Thursday January 11th, 2001


6 miles from the eastern end of King George Island in the South Shetlands


140 deg True


Variable 5 knots


Smooth with a long, low, NW swell.

Air temp

6 deg C

Sea temp

1 deg C


993 mbs and rising

It’s 0730 and the visibility is not great. A grey sky with snow showers about and a grey sea - except on looking down into our wake the real colour is a crystal clear icy blue, the shades of blue seen in the inner depths of old glacial ice. The birds are back this morning - light mantled sooty albatross, cape pigeons, wilsons petrels, and a few penguins popping their heads above the surface to watch us go by.

Late yesterday afternoon there were 3 minke whales only 200 metres away to starboard, unconcerned by our presence. And the night… well, there wasn’t one. By 11pm a twilight had set in, and by 0230 it was fully light again.

The glow of the sun travelled along the horizon ahead of us during our midnight to 0300 time on watch.

We are not sure of the ice concentrations ahead of us, as the latest set of ice figures received yesterday on one of our satellite links was missing the page for our area, and there isn’t another broadcast for a further week. So we will probably move to 3 persons on watch from later today, with one being on permanent ice lookout on the bow, linked to the pilot-house by radio.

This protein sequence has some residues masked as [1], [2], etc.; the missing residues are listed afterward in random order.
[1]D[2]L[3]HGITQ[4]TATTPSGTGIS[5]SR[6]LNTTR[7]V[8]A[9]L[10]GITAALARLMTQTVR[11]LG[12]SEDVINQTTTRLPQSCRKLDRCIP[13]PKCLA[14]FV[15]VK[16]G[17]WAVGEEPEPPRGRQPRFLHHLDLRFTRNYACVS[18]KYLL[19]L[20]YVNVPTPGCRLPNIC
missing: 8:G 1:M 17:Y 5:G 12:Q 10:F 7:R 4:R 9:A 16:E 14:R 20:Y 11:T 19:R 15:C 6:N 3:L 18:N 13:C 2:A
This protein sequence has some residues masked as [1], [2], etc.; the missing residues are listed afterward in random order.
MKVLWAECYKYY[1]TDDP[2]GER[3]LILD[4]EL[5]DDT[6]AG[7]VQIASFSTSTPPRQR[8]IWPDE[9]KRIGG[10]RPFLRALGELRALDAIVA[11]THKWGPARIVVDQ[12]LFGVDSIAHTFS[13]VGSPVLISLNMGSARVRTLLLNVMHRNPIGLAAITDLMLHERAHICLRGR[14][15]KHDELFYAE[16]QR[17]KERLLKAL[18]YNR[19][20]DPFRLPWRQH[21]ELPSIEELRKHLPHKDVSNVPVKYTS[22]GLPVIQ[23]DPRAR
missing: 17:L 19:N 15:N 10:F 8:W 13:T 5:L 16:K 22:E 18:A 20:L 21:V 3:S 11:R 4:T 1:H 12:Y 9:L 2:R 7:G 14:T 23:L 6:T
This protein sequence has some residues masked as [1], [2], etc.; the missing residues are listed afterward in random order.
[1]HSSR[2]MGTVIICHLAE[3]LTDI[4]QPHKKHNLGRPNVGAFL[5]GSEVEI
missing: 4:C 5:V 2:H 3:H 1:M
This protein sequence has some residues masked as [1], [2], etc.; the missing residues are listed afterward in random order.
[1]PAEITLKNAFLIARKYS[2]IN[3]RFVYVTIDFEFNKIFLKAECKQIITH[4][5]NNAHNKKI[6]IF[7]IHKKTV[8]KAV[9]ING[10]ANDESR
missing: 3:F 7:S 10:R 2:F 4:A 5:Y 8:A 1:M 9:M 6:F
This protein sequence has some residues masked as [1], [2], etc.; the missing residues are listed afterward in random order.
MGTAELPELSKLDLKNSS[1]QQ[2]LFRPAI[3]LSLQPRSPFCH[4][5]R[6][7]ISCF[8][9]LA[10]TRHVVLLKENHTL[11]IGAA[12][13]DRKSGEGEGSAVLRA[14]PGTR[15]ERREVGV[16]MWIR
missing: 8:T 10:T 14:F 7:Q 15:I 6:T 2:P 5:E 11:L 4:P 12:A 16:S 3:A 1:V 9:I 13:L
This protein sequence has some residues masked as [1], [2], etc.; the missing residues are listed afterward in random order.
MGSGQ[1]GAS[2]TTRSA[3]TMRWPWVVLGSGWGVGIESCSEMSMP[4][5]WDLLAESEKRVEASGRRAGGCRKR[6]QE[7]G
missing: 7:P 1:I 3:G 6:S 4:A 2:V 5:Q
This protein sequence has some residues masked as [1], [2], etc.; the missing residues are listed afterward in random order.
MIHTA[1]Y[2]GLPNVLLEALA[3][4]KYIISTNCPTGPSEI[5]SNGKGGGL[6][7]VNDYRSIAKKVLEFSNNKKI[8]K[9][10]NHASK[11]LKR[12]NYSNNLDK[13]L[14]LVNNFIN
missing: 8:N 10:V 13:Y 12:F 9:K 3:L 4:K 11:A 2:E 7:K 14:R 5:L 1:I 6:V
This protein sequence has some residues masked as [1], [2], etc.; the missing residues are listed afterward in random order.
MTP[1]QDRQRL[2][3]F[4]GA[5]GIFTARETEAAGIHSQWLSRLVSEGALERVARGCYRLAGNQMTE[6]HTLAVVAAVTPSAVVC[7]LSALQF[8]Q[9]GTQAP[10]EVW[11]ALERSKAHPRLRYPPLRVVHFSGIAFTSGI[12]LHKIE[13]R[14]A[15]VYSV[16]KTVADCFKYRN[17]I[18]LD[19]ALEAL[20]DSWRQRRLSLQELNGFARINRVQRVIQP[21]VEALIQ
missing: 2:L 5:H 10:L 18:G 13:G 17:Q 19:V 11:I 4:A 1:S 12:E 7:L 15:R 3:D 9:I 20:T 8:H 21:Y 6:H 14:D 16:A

The island of King George can be seen on the radar, fine on the starboard bow. We are closing in, but are not sure if we will stop here at Admiralty Bay, or continue on to Hope Bay, another 80 miles or so further south at the top end of the Antarctic Peninsula. At Hope Bay the Argentine Government has a base, and this is where we will be leaving the 3 kayakers for the start of their marathon adventure paddling down the west side of the Peninsula over the next few weeks.

Much of our planning and decision making now depends upon the weather, and with winds freshening from the north-east forecast for 24 hours time, we want to make sure we get them ashore while we can. Hope Bay is not the place to be in this wind direction. The Antarctic Pilot states: Especially in the early summer, the approach to the anchorage is liable to be found blocked by bergy bits. It is exposed to the very strong katabatic winds which blow down the bay with little warning.

We will wait until we have new weather information later this morning before making a decision. This is not a part of the world where one can stick to schedules at any time. And being our first time here means that we will naturally be rather cautious until we get a feel for local conditions.